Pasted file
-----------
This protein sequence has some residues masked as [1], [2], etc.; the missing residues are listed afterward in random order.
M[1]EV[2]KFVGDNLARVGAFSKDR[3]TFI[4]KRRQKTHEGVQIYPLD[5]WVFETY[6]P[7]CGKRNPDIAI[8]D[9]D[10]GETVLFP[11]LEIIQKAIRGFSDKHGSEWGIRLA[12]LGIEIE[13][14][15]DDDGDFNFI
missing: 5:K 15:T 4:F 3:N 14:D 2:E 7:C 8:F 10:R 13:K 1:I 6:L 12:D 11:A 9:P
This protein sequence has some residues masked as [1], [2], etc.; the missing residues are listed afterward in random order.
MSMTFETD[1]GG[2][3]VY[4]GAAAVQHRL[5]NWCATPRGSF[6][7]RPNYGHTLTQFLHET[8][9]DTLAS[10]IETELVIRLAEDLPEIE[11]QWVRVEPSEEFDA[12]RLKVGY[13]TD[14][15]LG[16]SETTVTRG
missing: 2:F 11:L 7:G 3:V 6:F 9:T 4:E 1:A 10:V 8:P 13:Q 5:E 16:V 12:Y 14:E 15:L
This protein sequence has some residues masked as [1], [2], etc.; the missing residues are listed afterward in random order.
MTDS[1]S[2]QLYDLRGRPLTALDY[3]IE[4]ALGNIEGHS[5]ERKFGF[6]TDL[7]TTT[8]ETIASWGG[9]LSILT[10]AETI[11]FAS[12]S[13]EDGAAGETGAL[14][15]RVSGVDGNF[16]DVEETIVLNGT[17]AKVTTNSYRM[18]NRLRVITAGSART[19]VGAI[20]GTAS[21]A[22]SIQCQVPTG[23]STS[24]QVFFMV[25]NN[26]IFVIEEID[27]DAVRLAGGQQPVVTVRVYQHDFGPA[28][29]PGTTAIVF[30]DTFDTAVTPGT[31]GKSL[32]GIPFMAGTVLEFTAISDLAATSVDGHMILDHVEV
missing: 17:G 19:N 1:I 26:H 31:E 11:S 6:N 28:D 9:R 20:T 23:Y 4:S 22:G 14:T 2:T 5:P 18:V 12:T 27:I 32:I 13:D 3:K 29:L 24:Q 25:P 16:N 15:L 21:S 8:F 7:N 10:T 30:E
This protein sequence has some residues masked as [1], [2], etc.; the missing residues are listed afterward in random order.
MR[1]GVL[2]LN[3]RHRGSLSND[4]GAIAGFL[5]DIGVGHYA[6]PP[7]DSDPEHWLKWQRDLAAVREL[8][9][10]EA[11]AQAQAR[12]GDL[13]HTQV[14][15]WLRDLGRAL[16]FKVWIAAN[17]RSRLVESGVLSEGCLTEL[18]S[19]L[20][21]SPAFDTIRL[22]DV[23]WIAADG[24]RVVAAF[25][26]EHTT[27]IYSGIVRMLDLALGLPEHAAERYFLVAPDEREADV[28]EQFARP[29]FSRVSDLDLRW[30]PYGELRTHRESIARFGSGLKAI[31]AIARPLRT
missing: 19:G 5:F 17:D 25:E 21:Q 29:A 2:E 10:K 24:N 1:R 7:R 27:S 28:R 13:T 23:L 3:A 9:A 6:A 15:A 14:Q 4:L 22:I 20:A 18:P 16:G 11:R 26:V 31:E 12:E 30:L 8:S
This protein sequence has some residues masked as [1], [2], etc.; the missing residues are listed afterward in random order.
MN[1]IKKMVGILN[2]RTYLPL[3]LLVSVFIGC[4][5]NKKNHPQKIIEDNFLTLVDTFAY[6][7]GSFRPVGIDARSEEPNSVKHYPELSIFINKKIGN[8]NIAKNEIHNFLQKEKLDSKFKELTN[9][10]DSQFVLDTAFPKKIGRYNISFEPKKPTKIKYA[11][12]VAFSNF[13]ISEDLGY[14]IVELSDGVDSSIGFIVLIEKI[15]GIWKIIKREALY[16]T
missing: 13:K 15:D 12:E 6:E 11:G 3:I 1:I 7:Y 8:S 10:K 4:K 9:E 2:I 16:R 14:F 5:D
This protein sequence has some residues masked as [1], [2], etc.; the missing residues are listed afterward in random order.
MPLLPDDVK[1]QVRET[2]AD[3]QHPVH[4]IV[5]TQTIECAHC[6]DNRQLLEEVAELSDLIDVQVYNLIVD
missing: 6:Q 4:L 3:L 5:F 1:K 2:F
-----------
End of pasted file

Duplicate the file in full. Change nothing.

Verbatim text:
This protein sequence has some residues masked as [1], [2], etc.; the missing residues are listed afterward in random order.
M[1]EV[2]KFVGDNLARVGAFSKDR[3]TFI[4]KRRQKTHEGVQIYPLD[5]WVFETY[6]P[7]CGKRNPDIAI[8]D[9]D[10]GETVLFP[11]LEIIQKAIRGFSDKHGSEWGIRLA[12]LGIEIE[13][14][15]DDDGDFNFI
missing: 5:K 15:T 4:F 3:N 14:D 2:E 7:C 8:F 10:R 13:K 1:I 6:L 12:D 11:A 9:P
This protein sequence has some residues masked as [1], [2], etc.; the missing residues are listed afterward in random order.
MSMTFETD[1]GG[2][3]VY[4]GAAAVQHRL[5]NWCATPRGSF[6][7]RPNYGHTLTQFLHET[8][9]DTLAS[10]IETELVIRLAEDLPEIE[11]QWVRVEPSEEFDA[12]RLKVGY[13]TD[14][15]LG[16]SETTVTRG
missing: 2:F 11:L 7:G 3:V 6:F 9:T 4:E 1:A 10:V 8:P 13:Q 5:E 16:V 12:Y 14:E 15:L
This protein sequence has some residues masked as [1], [2], etc.; the missing residues are listed afterward in random order.
MTDS[1]S[2]QLYDLRGRPLTALDY[3]IE[4]ALGNIEGHS[5]ERKFGF[6]TDL[7]TTT[8]ETIASWGG[9]LSILT[10]AETI[11]FAS[12]S[13]EDGAAGETGAL[14][15]RVSGVDGNF[16]DVEETIVLNGT[17]AKVTTNSYRM[18]NRLRVITAGSART[19]VGAI[20]GTAS[21]A[22]SIQCQVPTG[23]STS[24]QVFFMV[25]NN[26]IFVIEEID[27]DAVRLAGGQQPVVTVRVYQHDFGPA[28][29]PGTTAIVF[30]DTFDTAVTPGT[31]GKSL[32]GIPFMAGTVLEFTAISDLAATSVDGHMILDHVEV
missing: 17:G 19:N 1:I 26:H 31:E 11:S 6:N 28:D 9:R 20:T 23:Y 4:S 22:G 14:T 2:T 5:P 18:V 12:T 27:I 32:I 13:D 3:K 29:L 24:Q 25:P 16:N 15:L 21:S 8:F 7:N 10:T 30:E
This protein sequence has some residues masked as [1], [2], etc.; the missing residues are listed afterward in random order.
MR[1]GVL[2]LN[3]RHRGSLSND[4]GAIAGFL[5]DIGVGHYA[6]PP[7]DSDPEHWLKWQRDLAAVREL[8][9][10]EA[11]AQAQAR[12]GDL[13]HTQV[14][15]WLRDLGRAL[16]FKVWIAAN[17]RSRLVESGVLSEGCLTEL[18]S[19]L[20][21]SPAFDTIRL[22]DV[23]WIAADG[24]RVVAAF[25][26]EHTT[27]IYSGIVRMLDLALGLPEHAAERYFLVAPDEREADV[28]EQFARP[29]FSRVSDLDLRW[30]PYGELRTHRESIARFGSGLKAI[31]AIARPLRT
missing: 19:G 5:F 17:D 25:E 21:Q 29:A 2:E 10:K 24:N 1:R 7:R 27:S 28:R 13:T 23:L 3:A 9:A 6:A 15:A 14:Q 4:L 22:I 20:A 18:P 16:G 11:R 26:V 31:E 12:E 30:L 8:S
This protein sequence has some residues masked as [1], [2], etc.; the missing residues are listed afterward in random order.
MN[1]IKKMVGILN[2]RTYLPL[3]LLVSVFIGC[4][5]NKKNHPQKIIEDNFLTLVDTFAY[6][7]GSFRPVGIDARSEEPNSVKHYPELSIFINKKIGN[8]NIAKNEIHNFLQKEKLDSKFKELTN[9][10]DSQFVLDTAFPKKIGRYNISFEPKKPTKIKYA[11][12]VAFSNF[13]ISEDLGY[14]IVELSDGVDSSIGFIVLIEKI[15]GIWKIIKREALY[16]T
missing: 13:K 15:D 12:E 6:E 11:G 3:I 1:I 7:Y 8:S 10:K 4:K 9:E 2:I 16:R 14:F 5:D
This protein sequence has some residues masked as [1], [2], etc.; the missing residues are listed afterward in random order.
MPLLPDDVK[1]QVRET[2]AD[3]QHPVH[4]IV[5]TQTIECAHC[6]DNRQLLEEVAELSDLIDVQVYNLIVD
missing: 6:Q 4:L 3:L 5:F 1:K 2:F